Ageing – The lesions tend to increase with age, making them more common among middle age and older population.
How are Lentigenes treated?
Lentigenes are harmless and treatment is often required only from the cosmetic point of view. Mild cases of Lentigenes are treated using skin lightening agents, antoxidants and sun protection. However in case of chronic and relapsing types, a combination approach involving external applications and oral medication is used. The combination approach helps to lighten the patch from the surface as well as reduce the activity of the melanocytes internally.
It is important to distinguish the harmless Lentigenes from early malignant melanoma. A biopsy should be considered if a lesion shows irregular border, changes in color or thickness.
POST INFLAMMATORY PIGMENTATION
What is Post Inflammatory Pigmentation?
Some people have an easy tendency towards pigmentation. In other words, anything and everything leaves a black mark on their skin. From a simple scratch or a pimple to sun allergies or infections, any inflammation leaves behind a blotchy mark which does not heal on its own. This is called Post Inflammatory Hyper pigmentation. It is located on the site of the original injury or inflammation. The pigmentation may be light brown to black in color and may become darker when exposed to sunlight.
Post Inflammatory Hyper Pigmentation Marks due to Acne
What causes Post Inflammatory Hyper pigmentation?
Post Inflammatory Hyper Pigmentation follows an inflammatory wound. It is the skin’s natural response to inflammation. It can be the result of simple wounds, acne, burns, friction or aggressive clinical treatments such as chemical peels, derma-abrasion, laser and IPL.
Who gets Post Inflammatory Hyper pigmentation?
Post Inflammatory Hyper pigmentation can occur in anyone, but it is more common in dark skinned people. The pigmentation is likely to come up on sun exposed areas. Certain antibiotics and anti-malarial drugs may also cause it.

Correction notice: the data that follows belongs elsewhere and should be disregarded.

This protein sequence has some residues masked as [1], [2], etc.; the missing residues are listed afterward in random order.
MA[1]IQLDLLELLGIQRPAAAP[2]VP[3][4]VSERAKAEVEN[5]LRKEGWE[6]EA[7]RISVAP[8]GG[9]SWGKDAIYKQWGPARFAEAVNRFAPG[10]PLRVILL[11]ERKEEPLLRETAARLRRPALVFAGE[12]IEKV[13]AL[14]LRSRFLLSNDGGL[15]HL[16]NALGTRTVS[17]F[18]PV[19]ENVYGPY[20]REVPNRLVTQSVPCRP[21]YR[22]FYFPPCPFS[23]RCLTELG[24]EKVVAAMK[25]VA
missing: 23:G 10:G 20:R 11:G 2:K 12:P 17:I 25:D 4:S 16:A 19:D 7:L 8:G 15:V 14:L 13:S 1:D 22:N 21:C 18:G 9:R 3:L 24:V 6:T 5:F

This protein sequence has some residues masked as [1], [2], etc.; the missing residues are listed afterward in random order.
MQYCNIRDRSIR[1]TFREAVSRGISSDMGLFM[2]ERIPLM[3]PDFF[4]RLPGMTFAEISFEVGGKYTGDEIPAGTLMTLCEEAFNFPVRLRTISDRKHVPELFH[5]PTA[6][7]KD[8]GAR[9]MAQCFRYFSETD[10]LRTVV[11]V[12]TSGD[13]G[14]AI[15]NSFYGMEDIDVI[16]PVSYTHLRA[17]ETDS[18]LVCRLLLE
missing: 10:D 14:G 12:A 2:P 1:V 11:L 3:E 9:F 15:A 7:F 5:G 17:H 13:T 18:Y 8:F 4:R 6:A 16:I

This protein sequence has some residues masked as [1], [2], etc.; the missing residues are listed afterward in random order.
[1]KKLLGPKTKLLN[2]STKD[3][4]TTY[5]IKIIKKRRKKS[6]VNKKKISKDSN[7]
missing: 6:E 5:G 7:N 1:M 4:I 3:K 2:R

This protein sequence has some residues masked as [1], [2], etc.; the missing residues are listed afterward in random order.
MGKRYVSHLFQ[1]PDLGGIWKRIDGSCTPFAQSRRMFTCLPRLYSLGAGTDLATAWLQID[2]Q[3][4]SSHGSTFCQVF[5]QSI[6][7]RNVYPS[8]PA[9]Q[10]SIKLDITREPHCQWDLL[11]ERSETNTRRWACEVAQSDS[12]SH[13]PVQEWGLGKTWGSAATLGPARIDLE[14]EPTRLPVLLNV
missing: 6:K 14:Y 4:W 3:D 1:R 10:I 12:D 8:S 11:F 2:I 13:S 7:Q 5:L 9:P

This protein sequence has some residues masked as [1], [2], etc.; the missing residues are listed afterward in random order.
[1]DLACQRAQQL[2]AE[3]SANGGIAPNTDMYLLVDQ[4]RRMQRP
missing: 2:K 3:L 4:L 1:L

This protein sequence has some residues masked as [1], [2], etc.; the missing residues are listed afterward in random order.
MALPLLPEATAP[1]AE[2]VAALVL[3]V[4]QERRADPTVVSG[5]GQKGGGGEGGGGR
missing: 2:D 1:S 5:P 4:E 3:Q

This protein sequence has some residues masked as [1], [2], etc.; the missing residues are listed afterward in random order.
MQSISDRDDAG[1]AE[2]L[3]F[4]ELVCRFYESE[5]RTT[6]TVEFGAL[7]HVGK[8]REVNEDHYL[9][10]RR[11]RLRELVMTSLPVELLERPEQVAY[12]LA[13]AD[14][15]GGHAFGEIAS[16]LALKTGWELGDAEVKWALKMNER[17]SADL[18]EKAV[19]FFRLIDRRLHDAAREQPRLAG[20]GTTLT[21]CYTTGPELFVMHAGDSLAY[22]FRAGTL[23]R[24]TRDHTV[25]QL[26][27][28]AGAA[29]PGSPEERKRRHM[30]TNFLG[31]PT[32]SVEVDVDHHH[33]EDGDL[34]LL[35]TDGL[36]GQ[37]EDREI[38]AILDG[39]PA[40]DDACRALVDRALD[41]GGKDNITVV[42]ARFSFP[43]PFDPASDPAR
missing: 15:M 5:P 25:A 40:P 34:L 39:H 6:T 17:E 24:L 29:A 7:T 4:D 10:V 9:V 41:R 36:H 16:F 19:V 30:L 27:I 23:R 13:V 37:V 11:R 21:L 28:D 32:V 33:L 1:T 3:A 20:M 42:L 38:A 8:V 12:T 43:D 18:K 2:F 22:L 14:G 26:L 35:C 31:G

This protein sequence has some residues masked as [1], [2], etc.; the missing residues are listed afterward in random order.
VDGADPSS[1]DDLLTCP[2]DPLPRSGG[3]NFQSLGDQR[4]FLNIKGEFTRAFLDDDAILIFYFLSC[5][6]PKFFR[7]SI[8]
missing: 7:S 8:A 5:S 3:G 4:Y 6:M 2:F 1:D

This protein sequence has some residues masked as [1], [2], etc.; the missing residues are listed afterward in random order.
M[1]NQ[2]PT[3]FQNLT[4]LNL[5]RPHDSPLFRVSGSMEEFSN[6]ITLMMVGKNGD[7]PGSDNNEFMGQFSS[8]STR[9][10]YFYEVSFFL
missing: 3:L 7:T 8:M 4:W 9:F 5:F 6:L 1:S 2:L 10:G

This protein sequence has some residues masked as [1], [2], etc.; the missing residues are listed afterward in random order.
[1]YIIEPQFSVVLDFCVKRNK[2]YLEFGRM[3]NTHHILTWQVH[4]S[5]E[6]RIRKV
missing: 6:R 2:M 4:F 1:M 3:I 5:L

How is post inflammatory hyper pigmentation treated?
In case of PIH, the original injury or inflammation is already cured and what remains is just to get rid of the pigmentation. Therefore skin lightening agents form the mainstay in treating post inflammatory pigmentation. In chronic and long standing cases involving extensive areas of the skin a combination of treatments which includes external and internal medication may be required. If the pigmentation is on an exposed site, sun protection is very essential.
What is Seborrheic Melanosis?
Seborrheic melanosis is pigmentation that is seen on folds of skin like the nose corners, around the mouth, under the lower lip and arm-pits.
Seborrheic Melanosis on nose and mouth corners
What causes Seborrheic melanosis?
Seborrheic melanosis is caused due to a yeast infection called Seborrheic Dermatitis. People with oily skin are more prone to developing it. Sun exposure and friction from jewelry and clothing can further darken the pigmentation. It can be worse if the person is overweight. The darkening can also result due to profuse sweating. Use of Deodorants and anti-perspirants can also trigger it.